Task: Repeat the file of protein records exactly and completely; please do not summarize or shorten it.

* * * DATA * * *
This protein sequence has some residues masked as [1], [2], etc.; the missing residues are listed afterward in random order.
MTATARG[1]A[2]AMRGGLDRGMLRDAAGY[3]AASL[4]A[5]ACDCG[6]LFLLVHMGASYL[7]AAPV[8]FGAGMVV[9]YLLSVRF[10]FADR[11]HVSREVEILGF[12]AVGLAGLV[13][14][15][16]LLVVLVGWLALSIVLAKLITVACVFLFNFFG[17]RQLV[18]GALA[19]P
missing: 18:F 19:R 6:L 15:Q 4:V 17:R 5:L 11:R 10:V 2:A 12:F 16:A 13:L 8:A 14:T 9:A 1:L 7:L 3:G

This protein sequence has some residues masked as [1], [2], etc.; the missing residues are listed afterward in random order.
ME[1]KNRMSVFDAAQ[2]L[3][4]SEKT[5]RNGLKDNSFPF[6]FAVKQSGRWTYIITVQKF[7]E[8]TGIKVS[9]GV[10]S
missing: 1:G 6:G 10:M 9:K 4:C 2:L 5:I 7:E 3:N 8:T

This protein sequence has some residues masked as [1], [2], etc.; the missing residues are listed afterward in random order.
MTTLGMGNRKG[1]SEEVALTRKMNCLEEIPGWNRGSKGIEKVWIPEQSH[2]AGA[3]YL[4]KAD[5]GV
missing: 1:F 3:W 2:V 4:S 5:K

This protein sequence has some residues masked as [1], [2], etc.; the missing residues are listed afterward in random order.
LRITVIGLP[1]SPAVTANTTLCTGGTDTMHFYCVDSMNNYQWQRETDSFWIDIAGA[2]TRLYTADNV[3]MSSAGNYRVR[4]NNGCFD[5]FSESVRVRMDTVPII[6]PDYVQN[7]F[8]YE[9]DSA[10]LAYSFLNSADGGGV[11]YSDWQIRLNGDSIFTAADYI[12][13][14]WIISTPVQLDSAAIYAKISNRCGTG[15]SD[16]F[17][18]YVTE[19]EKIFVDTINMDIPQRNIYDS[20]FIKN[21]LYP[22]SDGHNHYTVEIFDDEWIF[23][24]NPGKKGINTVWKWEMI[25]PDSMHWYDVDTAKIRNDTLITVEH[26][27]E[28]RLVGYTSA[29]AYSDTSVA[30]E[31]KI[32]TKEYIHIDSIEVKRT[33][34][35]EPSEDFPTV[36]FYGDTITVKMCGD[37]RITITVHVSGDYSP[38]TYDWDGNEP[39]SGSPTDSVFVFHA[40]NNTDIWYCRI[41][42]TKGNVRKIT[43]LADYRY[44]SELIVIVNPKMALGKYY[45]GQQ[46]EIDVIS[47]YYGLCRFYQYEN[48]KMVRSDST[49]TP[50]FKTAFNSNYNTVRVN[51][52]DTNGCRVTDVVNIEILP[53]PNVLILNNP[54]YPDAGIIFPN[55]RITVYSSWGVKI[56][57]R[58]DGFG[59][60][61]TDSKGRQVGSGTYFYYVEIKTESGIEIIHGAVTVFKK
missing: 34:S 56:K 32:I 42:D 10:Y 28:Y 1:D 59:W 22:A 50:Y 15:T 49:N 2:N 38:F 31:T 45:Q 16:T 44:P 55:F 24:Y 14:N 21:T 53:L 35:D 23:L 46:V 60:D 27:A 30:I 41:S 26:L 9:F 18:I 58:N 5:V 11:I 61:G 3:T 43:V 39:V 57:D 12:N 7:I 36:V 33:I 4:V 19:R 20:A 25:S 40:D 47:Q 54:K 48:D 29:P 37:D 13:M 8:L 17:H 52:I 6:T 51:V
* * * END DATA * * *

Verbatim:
This protein sequence has some residues masked as [1], [2], etc.; the missing residues are listed afterward in random order.
MTATARG[1]A[2]AMRGGLDRGMLRDAAGY[3]AASL[4]A[5]ACDCG[6]LFLLVHMGASYL[7]AAPV[8]FGAGMVV[9]YLLSVRF[10]FADR[11]HVSREVEILGF[12]AVGLAGLV[13][14][15][16]LLVVLVGWLALSIVLAKLITVACVFLFNFFG[17]RQLV[18]GALA[19]P
missing: 18:F 19:R 6:L 15:Q 4:V 17:R 5:L 11:R 10:V 2:A 12:F 16:A 13:L 8:A 14:T 9:A 1:L 7:L 3:G

This protein sequence has some residues masked as [1], [2], etc.; the missing residues are listed afterward in random order.
ME[1]KNRMSVFDAAQ[2]L[3][4]SEKT[5]RNGLKDNSFPF[6]FAVKQSGRWTYIITVQKF[7]E[8]TGIKVS[9]GV[10]S
missing: 1:G 6:G 10:M 9:K 4:C 2:L 5:I 7:E 3:N 8:T

This protein sequence has some residues masked as [1], [2], etc.; the missing residues are listed afterward in random order.
MTTLGMGNRKG[1]SEEVALTRKMNCLEEIPGWNRGSKGIEKVWIPEQSH[2]AGA[3]YL[4]KAD[5]GV
missing: 1:F 3:W 2:V 4:S 5:K

This protein sequence has some residues masked as [1], [2], etc.; the missing residues are listed afterward in random order.
LRITVIGLP[1]SPAVTANTTLCTGGTDTMHFYCVDSMNNYQWQRETDSFWIDIAGA[2]TRLYTADNV[3]MSSAGNYRVR[4]NNGCFD[5]FSESVRVRMDTVPII[6]PDYVQN[7]F[8]YE[9]DSA[10]LAYSFLNSADGGGV[11]YSDWQIRLNGDSIFTAADYI[12][13][14]WIISTPVQLDSAAIYAKISNRCGTG[15]SD[16]F[17][18]YVTE[19]EKIFVDTINMDIPQRNIYDS[20]FIKN[21]LYP[22]SDGHNHYTVEIFDDEWIF[23][24]NPGKKGINTVWKWEMI[25]PDSMHWYDVDTAKIRNDTLITVEH[26][27]E[28]RLVGYTSA[29]AYSDTSVA[30]E[31]KI[32]TKEYIHIDSIEVKRT[33][34][35]EPSEDFPTV[36]FYGDTITVKMCGD[37]RITITVHVSGDYSP[38]TYDWDGNEP[39]SGSPTDSVFVFHA[40]NNTDIWYCRI[41][42]TKGNVRKIT[43]LADYRY[44]SELIVIVNPKMALGKYY[45]GQQ[46]EIDVIS[47]YYGLCRFYQYEN[48]KMVRSDST[49]TP[50]FKTAFNSNYNTVRVN[51][52]DTNGCRVTDVVNIEILP[53]PNVLILNNP[54]YPDAGIIFPN[55]RITVYSSWGVKI[56][57]R[58]DGFG[59][60][61]TDSKGRQVGSGTYFYYVEIKTESGIEIIHGAVTVFKK
missing: 34:S 56:K 32:I 42:D 10:Y 28:Y 1:D 59:W 22:A 50:Y 15:T 49:N 2:N 38:F 31:T 45:Q 16:T 44:P 55:F 24:Y 14:N 21:T 53:L 35:D 23:L 46:V 60:D 27:A 30:I 41:S 26:L 9:F 18:I 58:N 5:V 11:I 61:G 3:T 43:V 39:V 57:D 12:N 7:I 36:V 33:I 4:V 19:R 20:A 25:S 40:D 47:Q 54:K 48:D 29:P 37:D 13:M 8:L 17:H 52:I 6:T 51:V